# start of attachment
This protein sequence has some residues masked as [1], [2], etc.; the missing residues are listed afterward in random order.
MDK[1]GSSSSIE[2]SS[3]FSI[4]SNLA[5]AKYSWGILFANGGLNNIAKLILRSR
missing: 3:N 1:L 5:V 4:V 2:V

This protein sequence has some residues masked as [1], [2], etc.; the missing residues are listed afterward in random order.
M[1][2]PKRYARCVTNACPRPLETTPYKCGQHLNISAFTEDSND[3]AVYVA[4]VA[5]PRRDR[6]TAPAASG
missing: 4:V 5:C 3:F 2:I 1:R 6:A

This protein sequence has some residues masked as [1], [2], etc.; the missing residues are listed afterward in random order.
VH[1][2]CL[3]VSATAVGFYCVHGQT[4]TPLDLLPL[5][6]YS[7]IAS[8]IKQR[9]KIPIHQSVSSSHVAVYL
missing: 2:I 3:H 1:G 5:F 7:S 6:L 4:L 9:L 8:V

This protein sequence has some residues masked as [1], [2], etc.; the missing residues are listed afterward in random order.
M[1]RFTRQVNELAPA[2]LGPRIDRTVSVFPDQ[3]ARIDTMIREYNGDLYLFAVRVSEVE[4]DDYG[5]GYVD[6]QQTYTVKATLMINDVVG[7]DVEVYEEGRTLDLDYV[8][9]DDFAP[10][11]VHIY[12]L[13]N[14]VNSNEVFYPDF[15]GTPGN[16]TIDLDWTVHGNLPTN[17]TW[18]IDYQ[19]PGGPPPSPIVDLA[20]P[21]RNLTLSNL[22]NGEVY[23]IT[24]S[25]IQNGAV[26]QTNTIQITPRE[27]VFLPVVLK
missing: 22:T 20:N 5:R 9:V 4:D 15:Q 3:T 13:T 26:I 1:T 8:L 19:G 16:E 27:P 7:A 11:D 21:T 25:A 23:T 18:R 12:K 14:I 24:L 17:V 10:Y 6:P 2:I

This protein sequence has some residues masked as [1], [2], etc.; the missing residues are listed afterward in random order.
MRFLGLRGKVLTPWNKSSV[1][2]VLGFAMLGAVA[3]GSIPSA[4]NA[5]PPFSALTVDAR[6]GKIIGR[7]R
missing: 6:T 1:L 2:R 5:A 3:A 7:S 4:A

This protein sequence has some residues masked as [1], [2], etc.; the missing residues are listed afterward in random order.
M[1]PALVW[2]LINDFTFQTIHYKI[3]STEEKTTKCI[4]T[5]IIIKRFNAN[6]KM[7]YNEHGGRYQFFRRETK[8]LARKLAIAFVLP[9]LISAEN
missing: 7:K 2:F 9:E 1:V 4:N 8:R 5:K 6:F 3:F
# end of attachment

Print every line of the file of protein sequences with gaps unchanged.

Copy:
This protein sequence has some residues masked as [1], [2], etc.; the missing residues are listed afterward in random order.
MDK[1]GSSSSIE[2]SS[3]FSI[4]SNLA[5]AKYSWGILFANGGLNNIAKLILRSR
missing: 3:N 1:L 5:V 4:V 2:V

This protein sequence has some residues masked as [1], [2], etc.; the missing residues are listed afterward in random order.
M[1][2]PKRYARCVTNACPRPLETTPYKCGQHLNISAFTEDSND[3]AVYVA[4]VA[5]PRRDR[6]TAPAASG
missing: 4:V 5:C 3:F 2:I 1:R 6:A

This protein sequence has some residues masked as [1], [2], etc.; the missing residues are listed afterward in random order.
VH[1][2]CL[3]VSATAVGFYCVHGQT[4]TPLDLLPL[5][6]YS[7]IAS[8]IKQR[9]KIPIHQSVSSSHVAVYL
missing: 2:I 3:H 1:G 5:F 7:S 6:L 4:L 9:L 8:V

This protein sequence has some residues masked as [1], [2], etc.; the missing residues are listed afterward in random order.
M[1]RFTRQVNELAPA[2]LGPRIDRTVSVFPDQ[3]ARIDTMIREYNGDLYLFAVRVSEVE[4]DDYG[5]GYVD[6]QQTYTVKATLMINDVVG[7]DVEVYEEGRTLDLDYV[8][9]DDFAP[10][11]VHIY[12]L[13]N[14]VNSNEVFYPDF[15]GTPGN[16]TIDLDWTVHGNLPTN[17]TW[18]IDYQ[19]PGGPPPSPIVDLA[20]P[21]RNLTLSNL[22]NGEVY[23]IT[24]S[25]IQNGAV[26]QTNTIQITPRE[27]VFLPVVLK
missing: 22:T 20:N 5:R 9:V 4:D 15:Q 3:T 13:T 26:I 1:T 8:L 19:G 16:E 27:P 7:A 11:D 21:T 25:A 23:T 18:R 12:K 14:I 24:L 17:V 10:Y 6:P 2:I

This protein sequence has some residues masked as [1], [2], etc.; the missing residues are listed afterward in random order.
MRFLGLRGKVLTPWNKSSV[1][2]VLGFAMLGAVA[3]GSIPSA[4]NA[5]PPFSALTVDAR[6]GKIIGR[7]R
missing: 6:T 1:L 2:R 5:A 3:A 7:S 4:A

This protein sequence has some residues masked as [1], [2], etc.; the missing residues are listed afterward in random order.
M[1]PALVW[2]LINDFTFQTIHYKI[3]STEEKTTKCI[4]T[5]IIIKRFNAN[6]KM[7]YNEHGGRYQFFRRETK[8]LARKLAIAFVLP[9]LISAEN
missing: 7:K 2:F 9:E 1:V 4:N 8:R 5:K 6:F 3:F